Persuasive Encounters: A Theoretical Overview
I had rather be their servant in my way Than sway with them in theirs.1 William Shakespeare
When considered from its traditional model as an adjustive process, persuasion that is specifically addressed to a hostile audience looks like a strategic mistake. Our instincts tell us that bald challenges to attitudes that others firmly hold are almost certainly doomed to failure. We usually act on the assumption that any successful persuasive message will find as many ways as possible to soften differences that separate communicators. In this view, attitude change-if it comes at all -- occurs only after careful adaptation has cleared a path of common ground that everyone can follow.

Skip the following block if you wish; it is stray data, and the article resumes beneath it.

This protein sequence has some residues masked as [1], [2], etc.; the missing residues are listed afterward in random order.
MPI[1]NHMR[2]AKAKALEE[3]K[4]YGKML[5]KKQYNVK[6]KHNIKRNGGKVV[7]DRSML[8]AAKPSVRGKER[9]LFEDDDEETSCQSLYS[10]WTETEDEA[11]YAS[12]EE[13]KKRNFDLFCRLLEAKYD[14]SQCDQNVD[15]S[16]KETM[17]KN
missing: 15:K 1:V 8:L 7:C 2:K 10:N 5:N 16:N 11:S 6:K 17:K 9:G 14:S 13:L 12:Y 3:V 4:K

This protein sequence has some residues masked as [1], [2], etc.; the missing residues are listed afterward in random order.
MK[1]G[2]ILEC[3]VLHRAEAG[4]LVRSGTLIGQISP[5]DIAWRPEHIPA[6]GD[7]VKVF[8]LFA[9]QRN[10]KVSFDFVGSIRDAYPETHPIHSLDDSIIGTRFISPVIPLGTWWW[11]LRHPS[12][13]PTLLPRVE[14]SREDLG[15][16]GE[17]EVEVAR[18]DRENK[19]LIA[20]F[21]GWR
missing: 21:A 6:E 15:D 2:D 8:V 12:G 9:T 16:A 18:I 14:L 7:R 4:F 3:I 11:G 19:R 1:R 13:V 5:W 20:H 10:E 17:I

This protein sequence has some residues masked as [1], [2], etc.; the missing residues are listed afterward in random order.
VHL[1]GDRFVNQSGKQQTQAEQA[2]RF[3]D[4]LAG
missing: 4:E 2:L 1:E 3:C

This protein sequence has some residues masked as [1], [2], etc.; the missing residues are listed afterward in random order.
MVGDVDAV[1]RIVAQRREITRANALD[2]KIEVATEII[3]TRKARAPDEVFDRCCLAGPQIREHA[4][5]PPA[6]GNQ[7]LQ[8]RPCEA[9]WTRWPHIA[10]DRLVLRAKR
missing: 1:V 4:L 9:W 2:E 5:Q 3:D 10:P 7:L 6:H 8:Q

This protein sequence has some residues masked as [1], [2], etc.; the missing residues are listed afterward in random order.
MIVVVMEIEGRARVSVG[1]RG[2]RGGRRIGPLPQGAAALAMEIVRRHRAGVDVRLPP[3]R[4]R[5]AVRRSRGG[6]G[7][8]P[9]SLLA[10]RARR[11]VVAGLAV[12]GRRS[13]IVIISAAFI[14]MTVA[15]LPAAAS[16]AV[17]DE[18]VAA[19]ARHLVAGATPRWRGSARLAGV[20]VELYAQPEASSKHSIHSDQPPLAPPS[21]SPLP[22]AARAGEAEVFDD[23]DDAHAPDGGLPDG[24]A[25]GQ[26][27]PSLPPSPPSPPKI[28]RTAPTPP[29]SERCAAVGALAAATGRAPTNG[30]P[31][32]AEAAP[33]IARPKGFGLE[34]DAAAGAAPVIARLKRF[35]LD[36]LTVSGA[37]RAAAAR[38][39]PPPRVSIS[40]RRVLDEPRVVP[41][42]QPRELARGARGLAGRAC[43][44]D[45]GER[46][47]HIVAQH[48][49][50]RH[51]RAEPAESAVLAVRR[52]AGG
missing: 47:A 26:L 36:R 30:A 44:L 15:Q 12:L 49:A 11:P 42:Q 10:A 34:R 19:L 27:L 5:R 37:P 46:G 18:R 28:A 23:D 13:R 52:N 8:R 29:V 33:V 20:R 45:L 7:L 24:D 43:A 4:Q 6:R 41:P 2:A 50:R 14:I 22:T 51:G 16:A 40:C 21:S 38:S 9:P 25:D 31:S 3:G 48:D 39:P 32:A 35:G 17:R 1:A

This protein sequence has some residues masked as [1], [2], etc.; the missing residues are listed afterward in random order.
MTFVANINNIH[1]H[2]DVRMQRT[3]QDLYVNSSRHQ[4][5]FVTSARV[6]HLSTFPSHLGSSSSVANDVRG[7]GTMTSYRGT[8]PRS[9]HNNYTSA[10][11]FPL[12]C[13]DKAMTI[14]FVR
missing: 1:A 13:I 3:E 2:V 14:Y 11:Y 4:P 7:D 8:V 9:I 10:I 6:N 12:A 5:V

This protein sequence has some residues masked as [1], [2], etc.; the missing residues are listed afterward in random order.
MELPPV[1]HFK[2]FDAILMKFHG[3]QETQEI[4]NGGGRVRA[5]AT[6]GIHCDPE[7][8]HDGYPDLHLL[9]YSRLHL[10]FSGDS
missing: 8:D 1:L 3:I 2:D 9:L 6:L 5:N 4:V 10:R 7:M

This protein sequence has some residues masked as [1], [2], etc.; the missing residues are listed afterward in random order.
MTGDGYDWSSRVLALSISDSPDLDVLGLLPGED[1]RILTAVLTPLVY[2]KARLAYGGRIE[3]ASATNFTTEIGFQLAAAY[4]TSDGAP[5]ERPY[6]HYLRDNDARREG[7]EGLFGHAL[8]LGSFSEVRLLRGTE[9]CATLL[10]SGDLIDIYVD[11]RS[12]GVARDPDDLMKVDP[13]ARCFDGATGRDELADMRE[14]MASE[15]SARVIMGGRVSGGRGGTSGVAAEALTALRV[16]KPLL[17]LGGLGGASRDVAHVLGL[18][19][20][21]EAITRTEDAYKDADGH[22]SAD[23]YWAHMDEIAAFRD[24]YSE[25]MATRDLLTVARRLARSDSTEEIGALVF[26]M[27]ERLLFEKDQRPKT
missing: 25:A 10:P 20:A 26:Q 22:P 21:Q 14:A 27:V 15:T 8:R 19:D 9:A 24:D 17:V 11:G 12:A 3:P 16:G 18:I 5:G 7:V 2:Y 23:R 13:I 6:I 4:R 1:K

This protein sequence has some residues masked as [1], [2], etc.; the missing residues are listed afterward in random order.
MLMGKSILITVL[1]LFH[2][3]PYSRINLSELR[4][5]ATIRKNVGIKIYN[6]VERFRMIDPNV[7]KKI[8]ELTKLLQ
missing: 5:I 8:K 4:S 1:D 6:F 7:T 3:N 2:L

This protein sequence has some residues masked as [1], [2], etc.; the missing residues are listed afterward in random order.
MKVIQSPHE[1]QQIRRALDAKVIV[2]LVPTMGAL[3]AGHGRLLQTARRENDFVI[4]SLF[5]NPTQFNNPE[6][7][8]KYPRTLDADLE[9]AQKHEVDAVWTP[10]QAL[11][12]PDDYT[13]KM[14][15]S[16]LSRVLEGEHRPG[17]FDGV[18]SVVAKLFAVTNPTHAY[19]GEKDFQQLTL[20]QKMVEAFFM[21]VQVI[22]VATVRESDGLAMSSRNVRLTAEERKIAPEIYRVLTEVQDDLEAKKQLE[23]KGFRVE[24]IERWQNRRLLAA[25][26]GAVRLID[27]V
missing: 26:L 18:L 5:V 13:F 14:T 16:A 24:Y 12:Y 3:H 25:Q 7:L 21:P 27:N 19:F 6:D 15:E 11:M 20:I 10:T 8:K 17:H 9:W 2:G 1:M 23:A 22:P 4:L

This valid assumption is partly what accounts for the drama of the encounters that follow, but it is at least partly mistaken. The purpose of the first half of this chapter is to trace in broad strokes two very different intellectual traditions that have been used to account for communication that deals with conflict. Most theories for predicting and analyzing persuasion fall into one of these patterns. The first focuses on the assumed requirement for adaptation, a requirement that seems to lie at the very nexus of successful communication. The second, resting on both old and new observations about the use of persuasive discourse as an advisory tool, challenges this requirement by providing psychological and ethical justifications for risking verbal conflict. Whether or not persuaders think in the terms of these traditions, most must still cope with the different options they